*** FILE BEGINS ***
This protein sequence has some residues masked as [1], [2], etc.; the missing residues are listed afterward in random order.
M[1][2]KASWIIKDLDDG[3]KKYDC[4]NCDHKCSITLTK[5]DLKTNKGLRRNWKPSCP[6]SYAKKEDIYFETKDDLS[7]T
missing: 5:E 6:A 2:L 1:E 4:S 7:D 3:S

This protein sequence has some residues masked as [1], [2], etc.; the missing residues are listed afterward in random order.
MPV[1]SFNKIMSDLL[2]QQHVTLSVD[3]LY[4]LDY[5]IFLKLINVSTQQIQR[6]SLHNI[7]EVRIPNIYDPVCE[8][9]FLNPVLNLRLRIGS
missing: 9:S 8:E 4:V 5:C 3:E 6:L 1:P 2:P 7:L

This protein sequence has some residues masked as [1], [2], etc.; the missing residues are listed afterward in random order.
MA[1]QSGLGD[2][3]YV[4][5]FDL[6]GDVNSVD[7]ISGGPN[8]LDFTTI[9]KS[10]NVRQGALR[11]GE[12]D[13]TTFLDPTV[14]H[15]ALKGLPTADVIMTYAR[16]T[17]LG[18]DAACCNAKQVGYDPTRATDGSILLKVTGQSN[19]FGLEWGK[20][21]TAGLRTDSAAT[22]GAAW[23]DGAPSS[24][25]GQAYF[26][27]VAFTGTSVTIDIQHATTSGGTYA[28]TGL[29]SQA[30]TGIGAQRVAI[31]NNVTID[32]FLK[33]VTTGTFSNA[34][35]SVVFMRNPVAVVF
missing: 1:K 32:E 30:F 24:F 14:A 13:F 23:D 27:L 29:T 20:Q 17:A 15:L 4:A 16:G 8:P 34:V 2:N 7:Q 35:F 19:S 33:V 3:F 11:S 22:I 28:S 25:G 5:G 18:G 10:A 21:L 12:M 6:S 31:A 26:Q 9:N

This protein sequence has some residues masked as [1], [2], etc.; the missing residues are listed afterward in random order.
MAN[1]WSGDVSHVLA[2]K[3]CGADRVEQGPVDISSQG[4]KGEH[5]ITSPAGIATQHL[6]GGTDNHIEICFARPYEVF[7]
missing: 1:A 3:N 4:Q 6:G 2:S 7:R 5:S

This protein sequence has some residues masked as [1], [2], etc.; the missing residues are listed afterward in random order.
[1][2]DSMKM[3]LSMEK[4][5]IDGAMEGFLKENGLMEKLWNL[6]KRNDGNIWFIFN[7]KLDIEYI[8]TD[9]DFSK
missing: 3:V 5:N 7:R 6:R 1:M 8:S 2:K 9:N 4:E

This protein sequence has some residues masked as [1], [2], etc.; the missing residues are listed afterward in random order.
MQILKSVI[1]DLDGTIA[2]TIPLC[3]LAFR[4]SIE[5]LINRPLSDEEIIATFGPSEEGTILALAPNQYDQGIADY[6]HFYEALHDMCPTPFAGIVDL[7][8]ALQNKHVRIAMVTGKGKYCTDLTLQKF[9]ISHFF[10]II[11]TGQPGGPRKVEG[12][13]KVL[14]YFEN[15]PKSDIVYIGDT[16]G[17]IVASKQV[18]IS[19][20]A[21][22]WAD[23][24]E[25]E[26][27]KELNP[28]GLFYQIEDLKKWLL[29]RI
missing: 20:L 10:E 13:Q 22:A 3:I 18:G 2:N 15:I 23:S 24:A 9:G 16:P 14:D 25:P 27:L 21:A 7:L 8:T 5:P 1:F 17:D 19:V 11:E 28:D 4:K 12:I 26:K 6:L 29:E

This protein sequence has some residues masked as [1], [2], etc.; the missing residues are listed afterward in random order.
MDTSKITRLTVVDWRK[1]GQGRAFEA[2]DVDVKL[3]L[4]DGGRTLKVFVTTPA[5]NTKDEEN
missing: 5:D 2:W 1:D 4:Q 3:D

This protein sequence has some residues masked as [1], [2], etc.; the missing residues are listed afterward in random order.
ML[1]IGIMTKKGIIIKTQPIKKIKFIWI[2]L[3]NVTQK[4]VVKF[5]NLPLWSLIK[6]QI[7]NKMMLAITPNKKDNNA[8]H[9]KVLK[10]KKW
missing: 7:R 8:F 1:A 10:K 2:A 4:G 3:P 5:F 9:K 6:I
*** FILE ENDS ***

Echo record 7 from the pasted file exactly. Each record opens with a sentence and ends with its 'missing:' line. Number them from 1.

This protein sequence has some residues masked as [1], [2], etc.; the missing residues are listed afterward in random order.
MDTSKITRLTVVDWRK[1]GQGRAFEA[2]DVDVKL[3]L[4]DGGRTLKVFVTTPA[5]NTKDEEN
missing: 5:D 2:W 1:D 4:Q 3:D